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HSBC increases mortgage rates 
A woman walks past advertising for HSBC in Hong Kong. The lender will increase the Hibor-linked mortgage rate by 1.8 percent to 2.3 percent. Mike Clarke / AFP
The city's largest mortgage loan provider, HSBC, announced on Wednesday that its Hibor-related mortgage loan rates will be raised by 0.3 percentage point effective today, a move that could further cool sentiment in the local property market.
The lender will increase the Hibor-linked mortgage rate by 1.8 percent to 2.3 percent (Hong Kong interbank offered rate) - up from 1.5 percent to 2 percent - HSBC said in an e-mailed statement issued on Wednesday.
The prime-linked mortgage rate will be lowered to prime rate minus 2.7 percent, it added. That compares with a prime rate of minus 1 percent to 1.5 percent earlier, the statement said.
The effective interest rate for HSBC Hibor-related mortgage loan borrowers will be 2.5 percent as of today, while the effective interest rate for HSBC prime rate-related mortgage loan borrowers will be 2.3 percent.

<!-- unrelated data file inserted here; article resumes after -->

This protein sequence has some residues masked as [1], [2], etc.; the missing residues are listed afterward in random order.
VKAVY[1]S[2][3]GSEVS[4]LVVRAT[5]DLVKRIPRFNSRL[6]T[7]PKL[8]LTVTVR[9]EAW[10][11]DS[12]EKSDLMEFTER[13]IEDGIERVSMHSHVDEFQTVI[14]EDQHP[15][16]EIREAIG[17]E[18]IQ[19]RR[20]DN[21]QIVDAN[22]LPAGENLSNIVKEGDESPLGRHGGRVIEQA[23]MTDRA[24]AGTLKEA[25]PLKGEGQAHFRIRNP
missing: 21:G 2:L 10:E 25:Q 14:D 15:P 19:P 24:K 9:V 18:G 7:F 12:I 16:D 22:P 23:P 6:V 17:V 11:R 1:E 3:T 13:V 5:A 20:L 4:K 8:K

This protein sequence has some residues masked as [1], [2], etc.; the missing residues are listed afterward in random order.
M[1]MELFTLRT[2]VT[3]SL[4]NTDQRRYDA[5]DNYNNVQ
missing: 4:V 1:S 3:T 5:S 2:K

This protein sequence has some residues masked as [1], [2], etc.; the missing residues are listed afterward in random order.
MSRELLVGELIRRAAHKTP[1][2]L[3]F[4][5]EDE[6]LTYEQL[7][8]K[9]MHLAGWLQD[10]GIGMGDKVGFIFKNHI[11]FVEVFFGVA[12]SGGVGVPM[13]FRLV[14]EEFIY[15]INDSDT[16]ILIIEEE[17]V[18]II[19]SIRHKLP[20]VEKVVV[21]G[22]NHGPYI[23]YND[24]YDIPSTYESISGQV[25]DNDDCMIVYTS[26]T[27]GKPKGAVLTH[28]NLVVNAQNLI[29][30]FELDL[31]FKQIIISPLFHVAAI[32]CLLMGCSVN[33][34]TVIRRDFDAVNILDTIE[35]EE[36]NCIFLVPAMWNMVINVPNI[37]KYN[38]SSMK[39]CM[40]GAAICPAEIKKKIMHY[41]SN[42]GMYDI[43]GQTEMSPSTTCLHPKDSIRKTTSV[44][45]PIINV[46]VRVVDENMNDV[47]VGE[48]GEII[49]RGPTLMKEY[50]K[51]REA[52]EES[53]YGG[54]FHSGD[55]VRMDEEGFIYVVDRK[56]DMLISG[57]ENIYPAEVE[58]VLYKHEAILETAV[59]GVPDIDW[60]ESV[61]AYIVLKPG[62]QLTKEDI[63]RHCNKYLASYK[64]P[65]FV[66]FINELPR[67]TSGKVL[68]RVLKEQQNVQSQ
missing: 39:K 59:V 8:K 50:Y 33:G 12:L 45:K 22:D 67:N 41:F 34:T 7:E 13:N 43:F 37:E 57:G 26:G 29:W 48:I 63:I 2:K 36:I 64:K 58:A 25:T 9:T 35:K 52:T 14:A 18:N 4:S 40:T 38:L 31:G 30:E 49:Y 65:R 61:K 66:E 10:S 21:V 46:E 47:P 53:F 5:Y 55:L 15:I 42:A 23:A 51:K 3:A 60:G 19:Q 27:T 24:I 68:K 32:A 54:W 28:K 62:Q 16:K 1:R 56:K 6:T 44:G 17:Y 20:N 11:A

Before the HSBC hike, other local mortgage loan providers had already started a new spate of mortgage rate hikes. DBS (Hong Kong) last week raised its Hibor-related mortgage loan rate by 0.5 percentage point to "Hibor plus 2 percent to 2.5 percent". CCB International also raised its mortgage loan rate by 0.5 percentage point to the same level.
"As HSBC is the largest player in the local mortgage loan market, I predict more mortgage loan providers will follow suit, and the mortgage rate hike will be around 30 to 50 basis points in the second half of 2011," mReferral Mortgage Brokerage Services Chief Economic Analyst Sharmaine Lau told China Daily.
"Increasing mortgage payments, coupled with the recent restriction of the down-payment ratio for homebuyers to apply for a mortgage loan; all these will add more financial burdens for home buyers," Lau said.
The city's de facto central bank, the Hong Kong Monetary Authority (HKMA), last month tightened down-payment ratios for homebuyers for the fourth time since 2009, as well as levying restrictions on non-local residents who wish to purchase residential flats in the city for the first time.
The local property market has shown signs of cooling down following the recent flurry of mortgage rate hikes that started in April and the HKMA's actions. The number of local property transactions fell for the sixth consecutive month in June as the number of units changing hands fell 1 percent to 9,043 while the value of transactions rose 60 percent to HK$52.9 billion, the highest since November 2010, according to Land Registry data.
China Daily


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